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When big data saves lives – And other inspiring stories

Juliana Rotich, Social Entrepreneur of the Year 2011, reveals how everyone can leverage the power and impact of technological tools to progress.

Juliana Rotich, World Economic Forum Social Entrepreneur of the Year 2011, developed a major tool that leverages big data to save lives in times of crisis. This is her story.

“I’m eternally grateful for the internet,” she says. “It’s probably the most impactful thing that has happened in the last few decades.” 

When she experienced the political, economic and humanitarian crisis caused by the 2007 Kenyan presidential election, she co-created technology software Ushahidi. Ushahidi allowed users to map real-time reports of violence erupting across Kenya. The software is open-source, meaning that users can see, adapt and improve the code behind it to respond to their specific needs. This make Ushahidi “much more than a piece of software. It is a global movement, a global community,” as Juliana stated at the FLI Conference on Achieving True Progress in 2015.

Despite her hopes for the project, even Juliana was surprised how quickly her non-profit tech spread across the globe. It has now evolved from mapping crises in Kenya to mapping elections, corruption and environmental issues across the globe. Ushahidi was used to map hazard zones, good supplies and more following Japan’s 2011 earthquake. It was used to report instances of voter suppression during the 2012 presidential election and to map the environmental impact of the Deepwater Horizon spill in 2010. Today Ushahidi is truly a global movement with 20 million users across 150 countries.

For Juliana, Ushahidi represents her view of progress. By utilising the tool, open-source communities can solve their own problems. The very nature of open-source technologies allows anyone to build upon already existing solutions and to improve and adapt them to suit their own needs.

“I hope that we will see more open-source platforms, where users can get exactly the utility they need, when they need it. A community of problem solvers is a really empowering thing.”   Juliana further notes that technology is merely a tool. Progress comes from the people who use those tools for the better. Technology alone has no impact, there needs to be some kind of force leveraging that power, the users. But how can we improve social and economic progress in general? For Juliana it all boils down to creating economic opportunity.    Of course, the basic needs, water, sanitation, education, electricity and health care, must all be met. But, according to Juliana, people, particularly in Africa, also need “the ability to work and earn a living.” Entrepreneurship could hold the key to creating economic opportunities for a vast swath of people, but it very much challenges the status quo.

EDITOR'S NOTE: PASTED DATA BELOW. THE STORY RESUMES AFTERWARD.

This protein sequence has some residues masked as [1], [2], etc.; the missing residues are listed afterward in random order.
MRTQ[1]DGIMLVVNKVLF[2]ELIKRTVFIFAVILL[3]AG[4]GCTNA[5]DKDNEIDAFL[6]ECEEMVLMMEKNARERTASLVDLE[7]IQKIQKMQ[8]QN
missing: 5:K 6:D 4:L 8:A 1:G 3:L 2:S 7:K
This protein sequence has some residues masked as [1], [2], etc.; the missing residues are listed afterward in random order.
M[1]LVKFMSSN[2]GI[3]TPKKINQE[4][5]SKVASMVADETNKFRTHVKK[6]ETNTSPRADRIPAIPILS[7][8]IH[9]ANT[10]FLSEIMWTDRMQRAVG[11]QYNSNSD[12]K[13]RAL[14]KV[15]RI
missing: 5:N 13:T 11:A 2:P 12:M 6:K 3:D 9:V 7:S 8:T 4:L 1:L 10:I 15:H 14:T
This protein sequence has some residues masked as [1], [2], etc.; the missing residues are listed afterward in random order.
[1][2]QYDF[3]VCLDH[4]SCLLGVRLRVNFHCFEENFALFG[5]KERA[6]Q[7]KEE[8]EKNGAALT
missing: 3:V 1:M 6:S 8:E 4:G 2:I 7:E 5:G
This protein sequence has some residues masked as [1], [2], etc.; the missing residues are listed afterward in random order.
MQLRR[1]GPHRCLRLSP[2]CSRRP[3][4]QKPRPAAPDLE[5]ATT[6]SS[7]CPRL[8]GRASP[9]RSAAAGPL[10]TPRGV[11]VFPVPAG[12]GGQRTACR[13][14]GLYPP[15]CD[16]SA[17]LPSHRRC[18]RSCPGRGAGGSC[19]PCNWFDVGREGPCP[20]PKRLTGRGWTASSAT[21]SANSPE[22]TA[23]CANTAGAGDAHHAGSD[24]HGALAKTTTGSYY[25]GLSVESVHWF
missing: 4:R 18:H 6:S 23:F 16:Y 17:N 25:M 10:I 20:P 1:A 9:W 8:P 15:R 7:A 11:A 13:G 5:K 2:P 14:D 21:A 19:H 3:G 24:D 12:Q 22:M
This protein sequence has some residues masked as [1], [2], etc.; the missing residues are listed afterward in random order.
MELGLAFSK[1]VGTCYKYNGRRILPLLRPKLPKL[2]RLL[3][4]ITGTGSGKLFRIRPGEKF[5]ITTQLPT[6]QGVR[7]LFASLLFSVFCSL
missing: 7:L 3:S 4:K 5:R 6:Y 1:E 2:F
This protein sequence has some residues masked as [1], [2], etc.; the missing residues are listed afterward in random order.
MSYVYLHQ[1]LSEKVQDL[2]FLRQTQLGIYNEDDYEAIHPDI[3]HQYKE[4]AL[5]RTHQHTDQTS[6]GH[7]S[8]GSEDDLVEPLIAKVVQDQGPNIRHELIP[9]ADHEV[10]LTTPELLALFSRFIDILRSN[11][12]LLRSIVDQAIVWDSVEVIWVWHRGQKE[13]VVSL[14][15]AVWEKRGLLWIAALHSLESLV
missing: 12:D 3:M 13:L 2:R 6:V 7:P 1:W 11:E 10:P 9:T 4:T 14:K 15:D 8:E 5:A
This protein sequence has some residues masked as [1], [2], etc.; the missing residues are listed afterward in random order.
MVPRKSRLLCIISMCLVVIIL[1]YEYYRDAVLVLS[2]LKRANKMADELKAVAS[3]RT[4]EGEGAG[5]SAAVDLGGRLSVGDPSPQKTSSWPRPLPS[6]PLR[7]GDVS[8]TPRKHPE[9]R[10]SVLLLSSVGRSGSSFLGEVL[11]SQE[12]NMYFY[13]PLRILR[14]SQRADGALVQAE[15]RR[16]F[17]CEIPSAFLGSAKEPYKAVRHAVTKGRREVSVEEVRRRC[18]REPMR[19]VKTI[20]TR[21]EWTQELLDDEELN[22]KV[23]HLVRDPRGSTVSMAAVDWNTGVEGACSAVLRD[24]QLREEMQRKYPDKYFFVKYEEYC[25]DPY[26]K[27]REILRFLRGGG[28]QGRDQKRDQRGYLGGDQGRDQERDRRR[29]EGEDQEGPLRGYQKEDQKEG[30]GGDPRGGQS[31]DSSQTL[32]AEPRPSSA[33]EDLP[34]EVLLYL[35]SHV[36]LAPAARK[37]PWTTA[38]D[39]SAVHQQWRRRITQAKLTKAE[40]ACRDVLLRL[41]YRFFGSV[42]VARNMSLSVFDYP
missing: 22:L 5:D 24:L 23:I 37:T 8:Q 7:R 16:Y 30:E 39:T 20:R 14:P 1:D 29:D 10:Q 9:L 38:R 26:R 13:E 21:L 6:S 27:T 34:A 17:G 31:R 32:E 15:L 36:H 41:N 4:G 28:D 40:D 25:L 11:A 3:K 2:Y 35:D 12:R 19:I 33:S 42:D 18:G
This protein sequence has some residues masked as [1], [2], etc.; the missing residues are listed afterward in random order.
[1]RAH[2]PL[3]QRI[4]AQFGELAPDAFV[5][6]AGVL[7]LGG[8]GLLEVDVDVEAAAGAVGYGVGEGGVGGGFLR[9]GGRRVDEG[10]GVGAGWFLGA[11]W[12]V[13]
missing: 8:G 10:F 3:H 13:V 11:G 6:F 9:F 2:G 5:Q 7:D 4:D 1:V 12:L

“What if Africans were not merely the consumers, but the creators of solutions? What if Africans were entrepreneurs and inventors?”

People should be able to take things into their own hands. This can be enabled by specific eco-systems, like Nairobi’s iHub, a major tech hub Juliana helped to establish which is now home to a wide variety of different entities. Inside there is a co-working space/incubator, two incubators (NaiLab & mLab), a prototyping space and more. The building is packed with entrepreneurial minds and inspiring initiatives, with each being encouraged to dynamically interact with one-another.

One initiative that found its home in this Kenyan tech hub is Akirachix, an organisation that develops coding training programmes specifically designed for women. Arkirachix is one of many hands-on organisations that work to empower people. It trains women how to code, thereby enabling them to develop a skill that is increasingly valued in the job market. These coding initiatives are all the more interesting as they are extremely scalable, tutorials can be made available across the internet and anyone can learn how to code.

As demonstrated by her ability to inspire others to do things in new ways while leveraging the power of technology, Juliana Rotich is the definition of a true thought leader. As co-founder of the open-source software Ushahidi and the incubator iHub, which has spawned 170+ start-ups and created more than 1,300 new jobs in only six years, she has already accomplished a lot. But she’s not done yet as she continues to lead the way for a future in which people are truly empowered.

Veröffentlicht in Leadership Stories am 28.09.2023

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